(EnviroNews Arizona) — Washington D.C. — The Morafka’s, or Sonoran desert tortoise, or Gopherus morafkai as it is scientifically known, is a slow moving, yet ancient creature that gets its water from eating native plants while spending most of its time in underground insulated burrows that it digs for shelter. The species resides exclusively in parts of Arizona and Mexico in the Sonoran Desert.
Gopherus morafkai is extremely resilient when it comes to resisting harsh elements and brutal weather conditions, giving it a 50-80-year lifespan — but unfortunately not so resilient concerning human encroachment into its habitat.
It’s probably hard enough for the little fella to survive in an environment that can reach 130 degrees Fahrenheit on one hand, and plummet to sub-zero temperatures on the other, with hardly any water in sight, but that’s what it does — and that’s without including the constant infringement of new roads, real estate development, livestock grazing, off-road vehicles, and the occasional black-market criminal wanting to snatch them up for illegal pet trading. Nevertheless, on October 5, 2015, the U.S. government made its position on this matter official: the creature will be getting no help from the federal government, despite its plight.
The announcement came as part of a court-ordered deadline to make a decision by the end of September 2015, after the environmental groups WildEarth Guardians and Western Watersheds Project petitioned the U.S. Fish and Wildlife Service to list the imperiled desert-dwelling tortoise in 2008. Though the decision was ordered by Sept. 30, USFWS confirmed with EnviroNews that it did make the filing deadline despite waiting five days to make a public statement.
USFWS deemed the tortoise “not warranted” for listing under the Endangered Species Act (ESA) in its release stating, “After reviewing the best available scientific and commercial information, the U.S. Fish and Wildlife Service finds that the Sonoran desert tortoise does not face the threat of extinction and will be removed from the Endangered Species Act (ESA) candidate list.”
WildEarth Guardians’ Taylor Jones responded to USFS’ announcement stating, “The Service’s new motto seems to be giving the benefit of the doubt to extractive industries and unenforceable conservation agreements, rather than to imperiled species. We’ll be looking closely at this decision to make sure that’s not the case for the desert tortoise.”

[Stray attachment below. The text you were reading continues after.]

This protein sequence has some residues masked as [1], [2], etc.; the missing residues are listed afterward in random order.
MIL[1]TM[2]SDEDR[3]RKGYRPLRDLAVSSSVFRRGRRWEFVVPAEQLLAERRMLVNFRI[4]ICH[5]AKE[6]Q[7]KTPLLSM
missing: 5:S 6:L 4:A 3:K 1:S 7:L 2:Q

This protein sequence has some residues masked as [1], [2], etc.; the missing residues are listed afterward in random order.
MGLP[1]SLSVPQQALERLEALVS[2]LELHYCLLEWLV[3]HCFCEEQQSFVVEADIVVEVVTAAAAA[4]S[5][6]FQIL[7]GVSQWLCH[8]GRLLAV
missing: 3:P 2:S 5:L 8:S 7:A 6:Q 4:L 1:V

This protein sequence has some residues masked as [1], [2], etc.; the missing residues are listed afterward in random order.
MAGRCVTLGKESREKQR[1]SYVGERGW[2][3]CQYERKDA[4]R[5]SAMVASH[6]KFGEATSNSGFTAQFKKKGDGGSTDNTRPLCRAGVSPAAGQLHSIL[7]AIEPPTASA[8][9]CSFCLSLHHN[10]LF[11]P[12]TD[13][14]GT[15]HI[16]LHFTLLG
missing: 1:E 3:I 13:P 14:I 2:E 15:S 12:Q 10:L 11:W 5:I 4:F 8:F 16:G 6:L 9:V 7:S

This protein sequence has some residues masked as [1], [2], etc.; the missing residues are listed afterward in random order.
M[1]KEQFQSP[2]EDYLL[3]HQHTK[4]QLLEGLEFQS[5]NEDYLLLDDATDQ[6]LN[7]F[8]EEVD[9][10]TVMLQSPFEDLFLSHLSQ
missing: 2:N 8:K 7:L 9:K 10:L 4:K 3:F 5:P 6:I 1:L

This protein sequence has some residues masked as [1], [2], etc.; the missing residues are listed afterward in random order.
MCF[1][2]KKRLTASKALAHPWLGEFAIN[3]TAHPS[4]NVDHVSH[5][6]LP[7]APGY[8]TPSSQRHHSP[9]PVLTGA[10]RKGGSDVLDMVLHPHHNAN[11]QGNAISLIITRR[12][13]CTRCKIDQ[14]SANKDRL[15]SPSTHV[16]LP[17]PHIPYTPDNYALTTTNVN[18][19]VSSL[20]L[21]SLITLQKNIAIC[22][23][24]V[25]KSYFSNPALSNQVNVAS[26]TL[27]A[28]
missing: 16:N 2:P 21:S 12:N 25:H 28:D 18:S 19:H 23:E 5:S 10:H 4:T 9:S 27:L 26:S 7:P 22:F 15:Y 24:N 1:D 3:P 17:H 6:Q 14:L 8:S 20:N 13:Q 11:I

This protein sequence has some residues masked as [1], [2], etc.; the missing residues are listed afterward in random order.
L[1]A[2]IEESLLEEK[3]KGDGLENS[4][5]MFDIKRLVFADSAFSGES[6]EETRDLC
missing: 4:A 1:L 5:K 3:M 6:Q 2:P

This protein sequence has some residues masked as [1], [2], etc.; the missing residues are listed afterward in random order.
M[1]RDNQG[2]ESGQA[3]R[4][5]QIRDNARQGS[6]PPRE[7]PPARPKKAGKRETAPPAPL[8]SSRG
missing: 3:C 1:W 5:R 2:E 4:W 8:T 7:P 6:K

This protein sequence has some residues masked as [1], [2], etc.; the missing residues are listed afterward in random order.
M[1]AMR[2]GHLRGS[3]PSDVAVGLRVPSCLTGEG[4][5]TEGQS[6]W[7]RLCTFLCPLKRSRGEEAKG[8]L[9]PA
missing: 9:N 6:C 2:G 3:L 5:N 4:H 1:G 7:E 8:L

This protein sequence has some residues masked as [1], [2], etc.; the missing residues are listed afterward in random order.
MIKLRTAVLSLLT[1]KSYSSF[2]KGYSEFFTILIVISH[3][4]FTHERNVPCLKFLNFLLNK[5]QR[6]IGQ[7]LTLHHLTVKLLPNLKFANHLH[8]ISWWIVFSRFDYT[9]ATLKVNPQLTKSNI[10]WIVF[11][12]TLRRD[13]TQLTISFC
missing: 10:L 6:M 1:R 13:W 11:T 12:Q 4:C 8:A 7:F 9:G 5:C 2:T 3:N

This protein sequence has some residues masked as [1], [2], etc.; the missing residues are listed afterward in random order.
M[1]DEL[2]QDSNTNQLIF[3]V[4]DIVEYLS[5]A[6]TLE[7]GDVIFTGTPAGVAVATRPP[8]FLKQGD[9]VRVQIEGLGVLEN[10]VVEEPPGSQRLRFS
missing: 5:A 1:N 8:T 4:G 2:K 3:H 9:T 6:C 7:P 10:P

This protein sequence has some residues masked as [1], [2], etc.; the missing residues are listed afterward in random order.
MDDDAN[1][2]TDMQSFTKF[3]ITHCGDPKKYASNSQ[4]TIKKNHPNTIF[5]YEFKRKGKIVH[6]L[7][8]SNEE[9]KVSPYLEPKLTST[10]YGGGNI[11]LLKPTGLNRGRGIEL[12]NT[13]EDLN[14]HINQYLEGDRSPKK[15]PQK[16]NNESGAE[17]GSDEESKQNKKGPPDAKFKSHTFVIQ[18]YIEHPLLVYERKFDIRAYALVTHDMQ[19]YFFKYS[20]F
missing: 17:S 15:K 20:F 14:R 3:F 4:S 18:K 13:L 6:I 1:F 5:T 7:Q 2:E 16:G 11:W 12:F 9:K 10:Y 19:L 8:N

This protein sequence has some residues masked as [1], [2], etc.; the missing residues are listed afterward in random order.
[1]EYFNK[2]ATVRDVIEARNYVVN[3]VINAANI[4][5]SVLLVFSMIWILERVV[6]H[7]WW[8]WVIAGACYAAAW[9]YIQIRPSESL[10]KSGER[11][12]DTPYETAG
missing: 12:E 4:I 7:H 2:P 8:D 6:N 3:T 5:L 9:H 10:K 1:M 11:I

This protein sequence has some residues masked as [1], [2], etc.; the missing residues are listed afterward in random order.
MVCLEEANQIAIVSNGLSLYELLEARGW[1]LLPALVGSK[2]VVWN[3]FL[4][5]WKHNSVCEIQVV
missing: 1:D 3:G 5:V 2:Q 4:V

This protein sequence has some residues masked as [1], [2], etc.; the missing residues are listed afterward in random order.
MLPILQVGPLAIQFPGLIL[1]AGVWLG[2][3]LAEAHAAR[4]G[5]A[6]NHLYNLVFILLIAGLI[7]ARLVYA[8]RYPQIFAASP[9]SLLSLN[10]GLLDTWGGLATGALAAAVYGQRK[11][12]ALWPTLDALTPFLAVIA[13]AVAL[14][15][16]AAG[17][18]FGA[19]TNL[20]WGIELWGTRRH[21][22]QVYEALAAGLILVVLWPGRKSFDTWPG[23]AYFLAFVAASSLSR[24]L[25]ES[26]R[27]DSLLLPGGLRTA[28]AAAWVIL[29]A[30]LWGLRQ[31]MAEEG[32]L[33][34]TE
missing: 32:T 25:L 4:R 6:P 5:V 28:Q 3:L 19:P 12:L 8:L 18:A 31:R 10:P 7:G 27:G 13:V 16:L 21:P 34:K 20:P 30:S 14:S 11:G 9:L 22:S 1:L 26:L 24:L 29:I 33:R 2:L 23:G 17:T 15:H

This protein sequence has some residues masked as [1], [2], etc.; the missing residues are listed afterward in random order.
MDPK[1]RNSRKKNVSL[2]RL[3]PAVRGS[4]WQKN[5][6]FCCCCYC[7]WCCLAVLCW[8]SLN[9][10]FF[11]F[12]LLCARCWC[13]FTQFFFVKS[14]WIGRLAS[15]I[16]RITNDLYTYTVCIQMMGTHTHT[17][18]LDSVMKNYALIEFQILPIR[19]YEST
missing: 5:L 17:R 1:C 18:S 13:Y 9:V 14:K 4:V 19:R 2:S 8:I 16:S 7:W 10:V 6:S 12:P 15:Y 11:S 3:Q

Part of the desert tortoise species has been protected under the ESA since 1989 but, as for now, the Sonoran species will not enjoy the same luxury. In recent years, scientists discovered the tortoise population in the Sonoran desert actually had unique behaviors and DNA — resulting in them being distinguished as an entirely new species.
The rest of the desert tortoise species is referred to as Gopherus agassizii, and is distributed throughout western Arizona, southeastern California, southern Nevada, and southwestern Utah, whereas the Sonoran is located exclusively east of the Colorado River in Arizona, and in the Mexican states of Sonora and Sinaloa. The Mojave distinct population segment is listed as “threatened” to this day, while researchers are exploring the possibility of another potential break-off for a third species in Sonora and Sinaloa.
Today’s decision comes on the heels of a similar announcement late last month to not protect the greater sage grouse under the ESA, in what some have argued was the most epic wildlife battle in U.S. history — both politically, and financially. USFWS has been doing this a lot lately — that is, announcing there is no need to protect species under the ESA. The question many biologists and environmentalists are asking: Are the decisions to not list these animals the right ones?
DOI and USFWS have pumped up the tortoise, sage grouse, and other similar decisions as “conservation success stories,” saying these situations reflect scenarios wherein the mere threat of an ESA listing worked to save animal populations through “collaborative,” on-the-ground efforts at the state level and in the private sector. Critics of DOI’s recent announcements do not agree with that logic, and do not partake in the celebratory parades pumped up by DOI surrounding the decisions.
WildEarth Guardians: DOI’s Bi-State Sage Grouse ‘Conservation Success’ Is ‘Window Dressing’
Jones criticized USFWS in her statement on the Sonoran tortoise saying, “the Service has a disturbing history of using small amounts of uncertainty to deny needed protections to species facing clear threats.”
Two groups, WildEarth Guardians and Center for Biological Diversity, are in and of themselves, responsible for many of the species receiving attention for potential ESA listing today. Following an unparalleled decade-long lawsuit and unprecedented legal settlement, USFWS agreed in 2011 to move forward with protection of some 800 previously neglected species.
In the wake of today’s announcement on the Sonoran desert tortoise, many are wondering if the USFWS will wind up back in court again for its lack of action on yet another imperiled wildlife species in the West.